The ICC is considering cutting into the annual revenue it will give to the BCCI as it continues to find ways to recoup the money it lost as a result of the tax paid during the 2016 World T20 held in India.
The 10% tax paid by the ICC to Indian tax authorities has resulted in a revenue loss of $20-30 million. The minutes of a Committee of Administrators (CoA) meeting held on July 6 states that while these events were previously exempted from taz, the Indian government's stance changed in 2016, which forced the BCCI to withhold 10% of the amount payable by the broadcaster, Star Sports, to the ICC.
Early last year, it had emerged that India could be in danger of losing out on hosting the 2021 Champions Trophy (since replaced by the T20 World Cup) as well as the 2023 World Cup. The ICC management had been directed to seek alternative venues if the issue was not resolved.
"The Board agreed that ICC management, supported by the BCCI will continue the dialogue with the Indian Government but in the meantime directed ICC management to explore alternative host countries in a similar time zone for the ICC Champions Trophy 2021," the ICC had said in a release in February 2018.
The minutes of the CoA meeting held last month say that the BCCI "made all efforts" with the government to try and ensure a tax exemption but three years on, the tax authorities have not budged. In the last decade alone, the Indian government allowed tax exemptions for the 2006 Champions Trophy as well as the 2011 World Cup.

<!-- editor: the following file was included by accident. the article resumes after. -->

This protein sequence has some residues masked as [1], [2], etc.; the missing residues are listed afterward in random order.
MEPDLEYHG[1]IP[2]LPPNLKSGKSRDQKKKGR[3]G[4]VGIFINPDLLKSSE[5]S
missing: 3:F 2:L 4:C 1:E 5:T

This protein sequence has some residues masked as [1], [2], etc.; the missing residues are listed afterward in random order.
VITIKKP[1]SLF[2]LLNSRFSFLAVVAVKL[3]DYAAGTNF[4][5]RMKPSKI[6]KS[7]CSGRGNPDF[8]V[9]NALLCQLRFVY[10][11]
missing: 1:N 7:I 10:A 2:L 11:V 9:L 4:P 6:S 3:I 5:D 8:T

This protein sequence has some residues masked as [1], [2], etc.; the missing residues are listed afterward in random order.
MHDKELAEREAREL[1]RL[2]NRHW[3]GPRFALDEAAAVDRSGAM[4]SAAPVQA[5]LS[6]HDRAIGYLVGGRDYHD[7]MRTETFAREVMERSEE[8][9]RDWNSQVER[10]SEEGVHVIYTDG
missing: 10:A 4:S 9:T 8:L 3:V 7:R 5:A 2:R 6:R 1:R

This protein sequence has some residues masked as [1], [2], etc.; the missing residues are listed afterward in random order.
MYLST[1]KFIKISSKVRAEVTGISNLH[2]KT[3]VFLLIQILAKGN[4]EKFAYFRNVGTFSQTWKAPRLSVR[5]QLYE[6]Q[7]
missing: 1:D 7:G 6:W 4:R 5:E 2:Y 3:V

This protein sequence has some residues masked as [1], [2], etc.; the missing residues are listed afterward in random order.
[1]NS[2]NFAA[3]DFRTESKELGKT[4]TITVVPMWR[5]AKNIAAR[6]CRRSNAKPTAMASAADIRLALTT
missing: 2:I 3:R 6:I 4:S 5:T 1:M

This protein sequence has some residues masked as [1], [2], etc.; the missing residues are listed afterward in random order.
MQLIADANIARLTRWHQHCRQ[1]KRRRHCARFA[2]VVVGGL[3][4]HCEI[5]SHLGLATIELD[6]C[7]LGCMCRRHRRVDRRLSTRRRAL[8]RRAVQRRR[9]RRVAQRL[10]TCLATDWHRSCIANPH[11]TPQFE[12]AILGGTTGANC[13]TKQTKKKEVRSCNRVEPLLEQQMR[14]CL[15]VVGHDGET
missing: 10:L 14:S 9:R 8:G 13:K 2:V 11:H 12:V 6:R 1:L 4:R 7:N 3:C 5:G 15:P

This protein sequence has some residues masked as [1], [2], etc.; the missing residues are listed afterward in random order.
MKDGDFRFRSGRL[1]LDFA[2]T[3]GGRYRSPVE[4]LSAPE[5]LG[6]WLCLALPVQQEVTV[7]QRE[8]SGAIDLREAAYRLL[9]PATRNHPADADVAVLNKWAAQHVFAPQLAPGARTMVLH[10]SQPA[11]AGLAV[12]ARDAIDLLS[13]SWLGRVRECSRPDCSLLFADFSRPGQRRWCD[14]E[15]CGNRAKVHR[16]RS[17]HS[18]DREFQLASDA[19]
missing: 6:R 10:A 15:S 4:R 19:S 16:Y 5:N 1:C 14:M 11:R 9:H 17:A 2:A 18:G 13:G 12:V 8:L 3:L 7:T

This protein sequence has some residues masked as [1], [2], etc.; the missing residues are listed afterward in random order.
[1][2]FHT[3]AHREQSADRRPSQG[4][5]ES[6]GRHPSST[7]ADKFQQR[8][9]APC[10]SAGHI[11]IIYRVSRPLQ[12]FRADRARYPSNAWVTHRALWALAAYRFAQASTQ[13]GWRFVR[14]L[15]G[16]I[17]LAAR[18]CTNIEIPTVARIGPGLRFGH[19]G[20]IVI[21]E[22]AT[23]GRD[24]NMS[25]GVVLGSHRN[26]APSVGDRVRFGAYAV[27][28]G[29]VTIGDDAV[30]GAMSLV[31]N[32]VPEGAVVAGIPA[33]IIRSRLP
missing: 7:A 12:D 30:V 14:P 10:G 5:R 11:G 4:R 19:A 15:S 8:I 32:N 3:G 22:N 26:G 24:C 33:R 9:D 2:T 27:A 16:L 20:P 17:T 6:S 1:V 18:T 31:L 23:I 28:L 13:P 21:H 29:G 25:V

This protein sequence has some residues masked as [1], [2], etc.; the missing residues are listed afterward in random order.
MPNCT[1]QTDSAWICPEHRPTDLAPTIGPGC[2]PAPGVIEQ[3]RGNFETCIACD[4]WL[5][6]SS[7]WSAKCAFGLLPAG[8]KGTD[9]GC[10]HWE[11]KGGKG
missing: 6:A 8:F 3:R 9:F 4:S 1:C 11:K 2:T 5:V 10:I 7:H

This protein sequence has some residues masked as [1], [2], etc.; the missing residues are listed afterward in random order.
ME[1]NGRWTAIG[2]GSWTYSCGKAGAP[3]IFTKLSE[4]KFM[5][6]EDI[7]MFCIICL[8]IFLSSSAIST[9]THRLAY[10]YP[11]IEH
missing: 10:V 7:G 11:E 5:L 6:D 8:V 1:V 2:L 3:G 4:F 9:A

For the 2006 event, Ehsan Mani and the late Jagmohan Dalmiya had directly negotiated an exemption with the Indian government. On the basis of that negotiation, the government had passed a legislation in the relevant act, which allowed international sporting events to be exempted. This applied as recently as 2017, when the FIFA Under-17 World Cup got a tax break for broadcast equipment imported by FIFA's host broadcasters.
The BCCI will now seek the opinion of an English law firm about their legal options, since the 2016 event agreement between the board and the ICC was governed by English law.